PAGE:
THE NEED FOR MAINTENANCE MEDICATION AVAILABILITY IN DISASTER PRONE REGIONS: ACTIONS AT THE STATE LEVEL ARE NEEDED TO AUGMENT THE EPAP PROGRAM
Hicks, C. Shane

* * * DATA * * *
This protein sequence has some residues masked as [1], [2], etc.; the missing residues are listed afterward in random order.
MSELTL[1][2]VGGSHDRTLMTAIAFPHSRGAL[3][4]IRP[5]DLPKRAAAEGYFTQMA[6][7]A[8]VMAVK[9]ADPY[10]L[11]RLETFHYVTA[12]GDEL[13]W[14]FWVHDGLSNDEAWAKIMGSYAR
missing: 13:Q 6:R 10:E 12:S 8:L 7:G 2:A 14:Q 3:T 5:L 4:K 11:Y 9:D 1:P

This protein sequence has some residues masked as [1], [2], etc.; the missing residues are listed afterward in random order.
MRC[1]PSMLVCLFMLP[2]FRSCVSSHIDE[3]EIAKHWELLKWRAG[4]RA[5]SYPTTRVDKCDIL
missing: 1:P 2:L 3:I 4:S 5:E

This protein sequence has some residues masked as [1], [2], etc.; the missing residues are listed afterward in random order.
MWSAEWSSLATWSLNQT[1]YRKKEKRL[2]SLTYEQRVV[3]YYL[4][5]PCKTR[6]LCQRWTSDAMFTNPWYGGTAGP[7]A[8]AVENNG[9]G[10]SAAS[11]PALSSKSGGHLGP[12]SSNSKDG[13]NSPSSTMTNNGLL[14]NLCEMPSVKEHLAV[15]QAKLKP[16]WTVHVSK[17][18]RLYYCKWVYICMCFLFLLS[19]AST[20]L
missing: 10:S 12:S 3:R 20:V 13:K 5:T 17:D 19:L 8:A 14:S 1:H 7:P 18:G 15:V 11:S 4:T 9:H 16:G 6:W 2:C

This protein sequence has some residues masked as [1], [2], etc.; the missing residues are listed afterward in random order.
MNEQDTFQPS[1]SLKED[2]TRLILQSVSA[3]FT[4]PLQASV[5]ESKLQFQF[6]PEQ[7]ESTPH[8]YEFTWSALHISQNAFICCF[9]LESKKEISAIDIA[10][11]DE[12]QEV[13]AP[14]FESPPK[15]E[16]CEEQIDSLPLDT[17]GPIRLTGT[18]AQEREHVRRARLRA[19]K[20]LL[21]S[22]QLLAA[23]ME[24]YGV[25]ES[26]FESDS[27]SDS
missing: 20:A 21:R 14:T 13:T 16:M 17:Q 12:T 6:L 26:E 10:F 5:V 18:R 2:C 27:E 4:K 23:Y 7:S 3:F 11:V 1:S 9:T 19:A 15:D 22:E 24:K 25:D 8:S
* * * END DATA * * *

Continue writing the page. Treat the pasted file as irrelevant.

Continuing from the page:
The availability of maintenance medications for chronic disease sufferers immediately following a disaster is of great importance in order to limit the worsening medical severity, reduce comorbid cross exacerbation, and increased mortality rates. The two existing U.S. federal initiatives focus on only two concepts to this end: The 2010 Emergency Prescription Assistance Program (EPAP) and the 2022 Emergency Use Authorization Act (EUA). Neither of these plans addresses how to get medications to the roughly 13% of the population that never evacuates and faces several days to a couple of weeks in disaster areas with no access to maintenance medications due to loss or destruction of them. In analysis of this topic, this study utilized quantitative descriptive and comparative methodologies in the analysis of 34 peer-reviewed articles covering the following topics: role of the EPAP; successes and limitations of the EPAP; federal alternatives to EPAP; independent state initiatives; international strategies; negative effects of going without maintenance medications; and the potential for unmanned aerial vehicle (UAV) use to aid in medication dispensation in disaster areas. Gaps in knowledge were discovered in EPAP performance, EUA performance, state initiatives, and the lack of official Federal Aviation Administration (FAA) policy for the use of UAVs in the delivery of medications and medical supplies. The federal government needs to develop an incentivized framework for states to follow that provides for the rapid adoption of UAV technology, seek to empower pharmacist with special authorities during these scenarios, increase the number of pharmacies in disaster prone areas, develop pharmaceutical stockpiles of maintenance medications with international best practice stock rotation strategies, and develop multiple tactics for getting medications and care to disaster victims that don’t evacuate
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